When I was young my mother would buy a pumpkin along with the groceries. The night before Halloween we would spread out newspapers on the sink, clean out the pumpkin and create a jolly jack-o-lantern. We would put it in our window with a candle burning inside as our sole decoration.
My sister and I would assemble costumes from our closets - and those of our parents. We were gypsies, grownup ladies, pirates with homemade eye-patches and backward scarves, hobos with faces blackened with burnt corks. No dismembered body parts were involved. The holiday was a favorite of mine, even before getting the candy.
When my children were young, it was the same. We assembled costumes from around the house or what I could sew together with a simple needle and thread. One of my favorites was when my daughter Zoe was a tube of toothpaste, inspired by a white plastic flower pot with ridges that reminded her of a toothpaste cap. We used an old white sheet and she cut out red and blue cardboard letters to spell Crest. The collar was cardboard, too, and yes, I admit, we did buy the cardboard especially for the occasion.
Carving pumpkins was always a fun ritual and I'd pick out two fat ones for the kids to carve. During one domestic phase I even roasted the seeds. A neighbor used to assemble a really scary haunted house. The trick-or-treaters loved to walk through the flashing lights while viewing creepy posters. The mom, dressed in black and wielding a whip, would accompany the children through. She told me it was a bit surprising how many of the dads offered to let her whip them.
We did buy accessories through the years - a witch hat purchased when Zoe was 3 comes to mind. I also admit that once in a moment of weakness a few years ago I bought a little witch hat for my miniature American Eskimo, Mickey. She always loved the trick-or-treaters who came to our house and they loved petting her, so I had the idea that when we answered the door my cute little dog would be wearing a cute little witch hat. Wrong! My cute little dog showed a surprising amount of dog pride and refused to have anything to do with the hat. I gave the hat away to another owner of a cute little dog. And I resolved never again to be swayed by the massive dog/Halloween industry.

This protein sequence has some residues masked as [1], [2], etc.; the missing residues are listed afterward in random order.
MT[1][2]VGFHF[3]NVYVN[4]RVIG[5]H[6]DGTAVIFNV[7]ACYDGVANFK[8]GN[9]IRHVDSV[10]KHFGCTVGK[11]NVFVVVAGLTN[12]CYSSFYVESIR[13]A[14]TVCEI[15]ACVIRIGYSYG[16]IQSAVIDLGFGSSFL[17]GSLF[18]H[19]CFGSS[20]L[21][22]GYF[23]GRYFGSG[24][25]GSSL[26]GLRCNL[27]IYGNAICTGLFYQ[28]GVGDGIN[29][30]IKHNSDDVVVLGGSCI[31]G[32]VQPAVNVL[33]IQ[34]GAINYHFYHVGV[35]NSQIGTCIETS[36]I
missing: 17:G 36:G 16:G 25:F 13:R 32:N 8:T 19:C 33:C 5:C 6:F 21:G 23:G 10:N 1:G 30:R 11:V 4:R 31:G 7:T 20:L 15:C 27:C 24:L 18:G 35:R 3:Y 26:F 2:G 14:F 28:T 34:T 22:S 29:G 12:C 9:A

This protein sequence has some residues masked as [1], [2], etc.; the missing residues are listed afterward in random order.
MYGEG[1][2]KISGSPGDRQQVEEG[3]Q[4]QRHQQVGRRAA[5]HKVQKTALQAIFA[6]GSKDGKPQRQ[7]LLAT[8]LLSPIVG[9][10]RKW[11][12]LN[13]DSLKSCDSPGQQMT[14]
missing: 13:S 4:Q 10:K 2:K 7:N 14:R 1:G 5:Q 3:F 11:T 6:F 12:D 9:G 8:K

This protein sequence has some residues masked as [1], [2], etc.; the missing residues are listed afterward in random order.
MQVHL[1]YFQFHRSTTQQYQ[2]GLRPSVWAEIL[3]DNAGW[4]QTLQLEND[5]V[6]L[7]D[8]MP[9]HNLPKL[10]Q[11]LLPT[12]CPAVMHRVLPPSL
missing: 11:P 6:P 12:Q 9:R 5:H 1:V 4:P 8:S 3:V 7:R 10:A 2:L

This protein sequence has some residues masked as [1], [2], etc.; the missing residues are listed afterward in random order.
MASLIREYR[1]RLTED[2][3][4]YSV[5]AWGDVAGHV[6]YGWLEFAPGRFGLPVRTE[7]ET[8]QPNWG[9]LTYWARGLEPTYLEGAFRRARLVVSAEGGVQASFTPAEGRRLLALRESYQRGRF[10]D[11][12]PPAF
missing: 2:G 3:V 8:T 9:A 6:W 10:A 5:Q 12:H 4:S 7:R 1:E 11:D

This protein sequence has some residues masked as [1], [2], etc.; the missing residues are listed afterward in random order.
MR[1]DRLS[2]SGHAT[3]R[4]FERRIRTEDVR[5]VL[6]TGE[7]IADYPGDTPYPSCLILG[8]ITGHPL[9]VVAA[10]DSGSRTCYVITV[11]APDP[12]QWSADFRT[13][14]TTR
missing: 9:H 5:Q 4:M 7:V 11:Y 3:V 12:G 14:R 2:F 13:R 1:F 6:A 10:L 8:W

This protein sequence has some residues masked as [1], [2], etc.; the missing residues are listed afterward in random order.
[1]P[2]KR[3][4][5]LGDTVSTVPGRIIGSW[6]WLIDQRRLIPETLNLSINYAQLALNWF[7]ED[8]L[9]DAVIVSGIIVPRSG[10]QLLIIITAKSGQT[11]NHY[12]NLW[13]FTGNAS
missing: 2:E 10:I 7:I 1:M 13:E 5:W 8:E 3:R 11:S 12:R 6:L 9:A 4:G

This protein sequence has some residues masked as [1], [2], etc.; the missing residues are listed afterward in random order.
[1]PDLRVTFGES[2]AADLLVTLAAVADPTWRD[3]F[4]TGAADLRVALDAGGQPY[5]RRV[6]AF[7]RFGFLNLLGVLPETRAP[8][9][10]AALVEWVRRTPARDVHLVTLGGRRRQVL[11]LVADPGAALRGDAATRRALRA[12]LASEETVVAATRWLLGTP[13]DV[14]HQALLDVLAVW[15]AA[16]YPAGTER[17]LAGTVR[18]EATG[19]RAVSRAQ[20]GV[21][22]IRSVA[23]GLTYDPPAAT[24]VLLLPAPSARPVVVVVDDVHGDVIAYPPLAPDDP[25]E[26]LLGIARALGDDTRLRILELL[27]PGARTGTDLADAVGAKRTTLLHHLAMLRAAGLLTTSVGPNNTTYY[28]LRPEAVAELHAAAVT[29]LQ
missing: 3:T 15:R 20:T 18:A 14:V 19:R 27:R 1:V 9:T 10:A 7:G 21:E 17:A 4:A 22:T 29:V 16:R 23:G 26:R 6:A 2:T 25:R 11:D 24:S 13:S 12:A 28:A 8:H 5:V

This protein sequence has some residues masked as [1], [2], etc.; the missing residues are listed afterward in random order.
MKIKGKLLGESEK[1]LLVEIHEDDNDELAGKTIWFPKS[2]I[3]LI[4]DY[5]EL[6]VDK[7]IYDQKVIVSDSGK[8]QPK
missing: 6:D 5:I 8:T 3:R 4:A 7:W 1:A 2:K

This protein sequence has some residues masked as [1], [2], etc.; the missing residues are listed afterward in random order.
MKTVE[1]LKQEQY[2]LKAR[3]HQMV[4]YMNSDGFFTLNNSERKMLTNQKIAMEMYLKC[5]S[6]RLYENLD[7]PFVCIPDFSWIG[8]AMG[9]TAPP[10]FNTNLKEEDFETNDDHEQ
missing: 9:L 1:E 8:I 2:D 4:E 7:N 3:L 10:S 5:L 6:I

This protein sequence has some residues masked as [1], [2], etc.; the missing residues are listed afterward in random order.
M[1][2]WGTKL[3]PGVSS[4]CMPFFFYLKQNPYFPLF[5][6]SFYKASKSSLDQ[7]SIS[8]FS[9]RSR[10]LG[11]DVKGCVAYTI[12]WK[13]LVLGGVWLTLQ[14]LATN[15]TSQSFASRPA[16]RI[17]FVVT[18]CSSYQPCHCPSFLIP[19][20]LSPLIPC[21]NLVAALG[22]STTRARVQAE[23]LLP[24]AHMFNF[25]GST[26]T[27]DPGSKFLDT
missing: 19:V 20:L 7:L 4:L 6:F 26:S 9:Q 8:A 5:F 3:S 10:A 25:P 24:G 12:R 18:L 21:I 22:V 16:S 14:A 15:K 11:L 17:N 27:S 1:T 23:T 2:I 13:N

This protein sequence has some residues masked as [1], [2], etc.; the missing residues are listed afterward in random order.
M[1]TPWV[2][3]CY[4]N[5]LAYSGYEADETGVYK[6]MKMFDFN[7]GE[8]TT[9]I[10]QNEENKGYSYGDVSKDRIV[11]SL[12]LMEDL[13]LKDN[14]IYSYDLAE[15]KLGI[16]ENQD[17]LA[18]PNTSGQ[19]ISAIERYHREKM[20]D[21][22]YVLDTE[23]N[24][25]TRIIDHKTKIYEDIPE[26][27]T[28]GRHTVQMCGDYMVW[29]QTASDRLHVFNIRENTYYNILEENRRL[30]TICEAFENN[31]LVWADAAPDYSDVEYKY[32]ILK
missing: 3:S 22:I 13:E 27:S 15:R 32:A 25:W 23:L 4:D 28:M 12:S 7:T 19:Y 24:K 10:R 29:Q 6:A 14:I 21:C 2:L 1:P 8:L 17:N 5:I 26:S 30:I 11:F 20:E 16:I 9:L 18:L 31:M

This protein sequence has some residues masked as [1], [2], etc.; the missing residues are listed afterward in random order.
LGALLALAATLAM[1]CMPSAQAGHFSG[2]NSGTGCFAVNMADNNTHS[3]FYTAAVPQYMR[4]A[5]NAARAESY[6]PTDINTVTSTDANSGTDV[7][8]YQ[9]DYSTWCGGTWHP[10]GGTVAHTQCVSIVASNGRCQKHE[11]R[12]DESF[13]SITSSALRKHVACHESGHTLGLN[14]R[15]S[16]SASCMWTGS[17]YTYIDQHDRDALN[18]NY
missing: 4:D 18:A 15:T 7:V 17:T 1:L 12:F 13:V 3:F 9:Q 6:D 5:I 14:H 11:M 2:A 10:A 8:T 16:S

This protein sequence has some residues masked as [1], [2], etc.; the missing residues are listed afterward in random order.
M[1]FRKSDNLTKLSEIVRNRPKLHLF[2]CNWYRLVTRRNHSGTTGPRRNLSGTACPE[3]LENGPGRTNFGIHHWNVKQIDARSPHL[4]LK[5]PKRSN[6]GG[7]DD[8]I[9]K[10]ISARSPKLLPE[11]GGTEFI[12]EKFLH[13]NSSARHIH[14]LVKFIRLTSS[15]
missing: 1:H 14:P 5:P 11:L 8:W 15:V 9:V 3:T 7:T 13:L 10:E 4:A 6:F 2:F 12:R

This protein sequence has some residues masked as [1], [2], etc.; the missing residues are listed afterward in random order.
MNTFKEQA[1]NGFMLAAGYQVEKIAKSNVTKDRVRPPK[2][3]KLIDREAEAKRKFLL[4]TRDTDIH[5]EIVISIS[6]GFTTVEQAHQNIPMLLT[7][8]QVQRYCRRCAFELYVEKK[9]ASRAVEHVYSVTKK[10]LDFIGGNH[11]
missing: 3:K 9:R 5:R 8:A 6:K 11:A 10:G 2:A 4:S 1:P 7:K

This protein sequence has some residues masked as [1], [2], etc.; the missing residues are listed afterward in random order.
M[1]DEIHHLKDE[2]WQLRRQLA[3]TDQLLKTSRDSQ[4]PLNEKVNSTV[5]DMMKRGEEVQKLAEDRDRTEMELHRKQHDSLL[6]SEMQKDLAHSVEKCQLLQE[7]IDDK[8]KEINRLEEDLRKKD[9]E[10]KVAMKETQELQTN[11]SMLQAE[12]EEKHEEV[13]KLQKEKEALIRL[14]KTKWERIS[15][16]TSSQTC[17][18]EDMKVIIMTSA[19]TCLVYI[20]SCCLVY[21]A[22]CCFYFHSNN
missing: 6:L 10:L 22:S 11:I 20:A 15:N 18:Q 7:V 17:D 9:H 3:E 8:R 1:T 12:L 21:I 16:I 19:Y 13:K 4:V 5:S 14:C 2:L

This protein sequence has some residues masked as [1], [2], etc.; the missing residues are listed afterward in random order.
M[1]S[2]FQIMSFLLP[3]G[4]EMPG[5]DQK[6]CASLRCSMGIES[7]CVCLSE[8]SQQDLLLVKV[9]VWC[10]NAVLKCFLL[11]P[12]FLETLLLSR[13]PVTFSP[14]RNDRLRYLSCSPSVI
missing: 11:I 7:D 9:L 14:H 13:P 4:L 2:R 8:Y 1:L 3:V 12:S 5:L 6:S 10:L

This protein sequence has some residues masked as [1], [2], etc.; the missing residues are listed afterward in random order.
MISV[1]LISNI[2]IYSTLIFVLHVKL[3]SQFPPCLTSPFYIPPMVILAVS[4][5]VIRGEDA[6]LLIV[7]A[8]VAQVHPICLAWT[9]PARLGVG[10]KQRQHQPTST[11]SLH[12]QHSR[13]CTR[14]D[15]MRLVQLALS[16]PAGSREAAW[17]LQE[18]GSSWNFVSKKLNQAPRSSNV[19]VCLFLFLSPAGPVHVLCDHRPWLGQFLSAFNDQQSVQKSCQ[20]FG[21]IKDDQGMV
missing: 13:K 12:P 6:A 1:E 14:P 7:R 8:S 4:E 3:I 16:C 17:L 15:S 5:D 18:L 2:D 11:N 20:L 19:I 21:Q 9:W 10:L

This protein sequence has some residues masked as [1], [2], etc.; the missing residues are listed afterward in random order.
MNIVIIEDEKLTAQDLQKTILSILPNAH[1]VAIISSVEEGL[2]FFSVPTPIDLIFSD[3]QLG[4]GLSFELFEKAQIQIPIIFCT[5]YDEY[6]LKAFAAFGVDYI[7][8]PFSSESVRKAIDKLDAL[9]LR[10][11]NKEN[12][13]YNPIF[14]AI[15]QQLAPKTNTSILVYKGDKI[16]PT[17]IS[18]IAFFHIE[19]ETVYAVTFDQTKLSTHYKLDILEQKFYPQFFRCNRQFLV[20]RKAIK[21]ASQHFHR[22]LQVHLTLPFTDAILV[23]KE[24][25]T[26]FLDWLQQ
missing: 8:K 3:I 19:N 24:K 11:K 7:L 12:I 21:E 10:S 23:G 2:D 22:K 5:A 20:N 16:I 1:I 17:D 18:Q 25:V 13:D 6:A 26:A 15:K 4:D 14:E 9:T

Now it is an industry, and adult Halloween costumes are as popular as those for children. I can't even begin to picture my parents in costumes. But through the years my husband and I have gone to parties where costumes were required and we managed to come up with something. For the last one, Jim wore a Bill Clinton mask that someone had given as a gag gift and I dressed as Monica Lewinsky. My main memories of the party are how bad I looked in that black wig, and my husband going around saying, "I did not have sex with that woman." And how cute my friend Rosemary looked dressed as a gypsy, a costume probably assembled from her closet. I should have stuck to the old rules.
But the most shocking thing to me is the gory decorations that are cropping up in some of my neighbors' yards. Giant spider webs I can understand. But skulls on spikes a la "Apocalypse Now"? At the homes of preschoolers? Are our kids becoming desensitized or are they just plagued by nightmares?
Halloween is the second biggest holiday, consumer-spending wise. Considering the competition - Easter, Fourth of July, Valentine's Day, St. Patrick's Day - maybe this isn't too alarming. I guess it's good for the economy if people are spending money so I shouldn't complain. Maybe I'll cheer up when I start eating my leftover candy.
-Dolores Fox Ciardelli can be e-mailed at editor@DanvilleWeekly.com.
This story contains 712 words.
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